The Movers and Shakers: Remembering William L. Mitchell of GM Styling

October 21, 2015 in American / Design / History / Profile / Wallace Wyss

3By Wallace Wyss

Of all the characters I met in Detroit while growing up there, William L. Mitchell, VP of GM Styling, was the most unpredictable. Sometimes, in company PR, he would come across as the consummate executive, tastefully dressed, acting like a GM VP would be expected to act.

He was born 1912 in Cleveland, Ohio, and grew up in Greenville, Pennsylvania. His father was a Buick dealer who often brought home the racier cars he took on trade-ins, cars like Stutzes and Mercers.

In 1927, Mitchell went to work as an office boy at Barron Collier Advertising Agency in New York, a position that eventually led to illustration and layout work, and where he me the Collier brothers. They were a car crazy crowd and on weekends Mitchell would go to their road racing  track near Tarrytown, New York, and watch the rich swells race Mercedes, Alfas and other foreign tin. Mitchell was quoted in a U of M oral history about that time: “They had an estate outside of Tarrytown [N.Y.] between the Stillmans and Rockefellers called “Overlook”—beautiful, and they first raced little sports cars like MG’s, and then they got bigger cars, and I was in the art department, and I always drew cars.”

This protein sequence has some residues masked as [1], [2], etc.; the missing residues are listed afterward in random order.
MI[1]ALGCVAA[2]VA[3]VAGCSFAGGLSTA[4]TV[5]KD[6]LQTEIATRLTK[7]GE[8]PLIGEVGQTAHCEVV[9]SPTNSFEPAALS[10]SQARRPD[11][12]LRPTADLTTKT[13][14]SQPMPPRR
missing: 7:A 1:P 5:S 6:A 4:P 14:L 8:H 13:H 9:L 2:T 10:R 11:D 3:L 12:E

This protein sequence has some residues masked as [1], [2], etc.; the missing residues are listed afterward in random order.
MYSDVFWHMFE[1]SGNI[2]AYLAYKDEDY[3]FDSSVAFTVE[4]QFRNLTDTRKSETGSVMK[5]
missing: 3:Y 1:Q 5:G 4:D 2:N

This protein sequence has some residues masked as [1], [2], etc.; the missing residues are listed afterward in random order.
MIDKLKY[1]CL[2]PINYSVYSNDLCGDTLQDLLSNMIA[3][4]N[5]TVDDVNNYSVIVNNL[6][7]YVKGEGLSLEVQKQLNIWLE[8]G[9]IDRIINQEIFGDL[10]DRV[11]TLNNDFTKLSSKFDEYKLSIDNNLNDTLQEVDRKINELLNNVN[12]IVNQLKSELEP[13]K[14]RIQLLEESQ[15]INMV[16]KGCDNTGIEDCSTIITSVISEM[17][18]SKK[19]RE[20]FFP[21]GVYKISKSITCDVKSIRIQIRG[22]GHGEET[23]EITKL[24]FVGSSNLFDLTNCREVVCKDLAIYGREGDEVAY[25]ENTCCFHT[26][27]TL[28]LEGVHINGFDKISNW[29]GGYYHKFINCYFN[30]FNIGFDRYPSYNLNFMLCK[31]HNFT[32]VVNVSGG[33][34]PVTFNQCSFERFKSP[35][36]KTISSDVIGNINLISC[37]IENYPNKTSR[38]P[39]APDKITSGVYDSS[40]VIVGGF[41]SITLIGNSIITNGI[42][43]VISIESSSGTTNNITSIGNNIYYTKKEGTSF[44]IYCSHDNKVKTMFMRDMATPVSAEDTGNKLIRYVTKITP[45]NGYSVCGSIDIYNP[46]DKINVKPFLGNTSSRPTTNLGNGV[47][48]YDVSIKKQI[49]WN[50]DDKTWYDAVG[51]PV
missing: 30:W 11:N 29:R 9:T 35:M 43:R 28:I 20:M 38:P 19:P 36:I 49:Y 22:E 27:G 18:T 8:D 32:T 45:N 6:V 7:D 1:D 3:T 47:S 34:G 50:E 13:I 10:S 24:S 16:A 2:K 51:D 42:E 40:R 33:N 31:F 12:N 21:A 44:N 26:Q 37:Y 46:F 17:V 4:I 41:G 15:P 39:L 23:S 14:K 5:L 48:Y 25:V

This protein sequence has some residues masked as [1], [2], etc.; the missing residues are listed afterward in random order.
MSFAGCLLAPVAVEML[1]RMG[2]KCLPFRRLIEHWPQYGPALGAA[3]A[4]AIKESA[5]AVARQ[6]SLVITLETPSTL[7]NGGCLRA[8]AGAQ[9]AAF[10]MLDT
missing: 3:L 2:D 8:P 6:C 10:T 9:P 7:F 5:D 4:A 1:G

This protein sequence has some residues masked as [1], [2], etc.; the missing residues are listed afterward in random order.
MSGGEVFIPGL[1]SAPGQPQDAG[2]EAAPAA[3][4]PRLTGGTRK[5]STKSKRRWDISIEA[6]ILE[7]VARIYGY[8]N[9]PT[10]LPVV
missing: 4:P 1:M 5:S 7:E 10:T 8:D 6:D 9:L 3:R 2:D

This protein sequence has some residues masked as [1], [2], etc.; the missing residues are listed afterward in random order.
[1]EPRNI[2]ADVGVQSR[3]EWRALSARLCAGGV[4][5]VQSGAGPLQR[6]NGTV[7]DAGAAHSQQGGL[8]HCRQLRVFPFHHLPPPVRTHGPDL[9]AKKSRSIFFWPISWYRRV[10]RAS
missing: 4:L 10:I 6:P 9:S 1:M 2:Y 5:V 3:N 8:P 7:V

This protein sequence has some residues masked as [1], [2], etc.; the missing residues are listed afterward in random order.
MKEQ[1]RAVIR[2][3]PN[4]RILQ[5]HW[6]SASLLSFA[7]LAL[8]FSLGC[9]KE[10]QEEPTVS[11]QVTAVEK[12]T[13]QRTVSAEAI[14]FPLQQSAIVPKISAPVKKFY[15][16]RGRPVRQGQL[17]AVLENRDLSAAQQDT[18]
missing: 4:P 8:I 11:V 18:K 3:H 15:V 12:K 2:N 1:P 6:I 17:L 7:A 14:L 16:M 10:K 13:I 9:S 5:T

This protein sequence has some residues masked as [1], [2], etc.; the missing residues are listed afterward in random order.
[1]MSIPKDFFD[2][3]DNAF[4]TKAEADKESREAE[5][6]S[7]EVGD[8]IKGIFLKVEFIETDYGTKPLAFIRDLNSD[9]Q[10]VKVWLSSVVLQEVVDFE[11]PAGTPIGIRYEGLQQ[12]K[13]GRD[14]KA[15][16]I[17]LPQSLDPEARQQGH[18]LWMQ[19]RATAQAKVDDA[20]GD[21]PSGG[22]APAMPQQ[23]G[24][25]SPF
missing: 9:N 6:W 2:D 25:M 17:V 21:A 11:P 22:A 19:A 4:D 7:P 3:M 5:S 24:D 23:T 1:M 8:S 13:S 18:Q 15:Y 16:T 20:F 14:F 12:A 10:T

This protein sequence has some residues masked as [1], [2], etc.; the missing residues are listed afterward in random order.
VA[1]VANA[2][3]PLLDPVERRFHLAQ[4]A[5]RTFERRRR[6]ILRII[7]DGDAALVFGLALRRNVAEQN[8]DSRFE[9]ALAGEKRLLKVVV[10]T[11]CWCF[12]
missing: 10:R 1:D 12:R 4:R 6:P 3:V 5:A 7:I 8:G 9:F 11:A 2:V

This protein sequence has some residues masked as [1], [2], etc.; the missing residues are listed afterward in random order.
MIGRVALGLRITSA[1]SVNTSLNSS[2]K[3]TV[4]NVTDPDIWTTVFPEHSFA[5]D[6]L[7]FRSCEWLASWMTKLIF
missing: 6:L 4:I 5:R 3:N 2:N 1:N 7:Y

He was formally trained at  Carnegie Institute of Technology (now Carnegie Mellon University) in Pittsburgh in 1930 and also attend the Art Students League in New York City from 1930 to 1931. It was a pal of  Barron Collier’s who put him in touch with Harley Earl at General Motors.

Mitchell joined what was artfully called the Art and Colour Section (yes, they really did spell “color” that way in the beginning) at GM in 1935 and in 1937 was promoted to the spot of Chief Designer of the Cadillac Studio. His first assignment was to develop a sports sedan. The Cadillac Sixty Special introduced in 1938 was lauded and he was on his way, eventually to succeed Earl. Continue reading →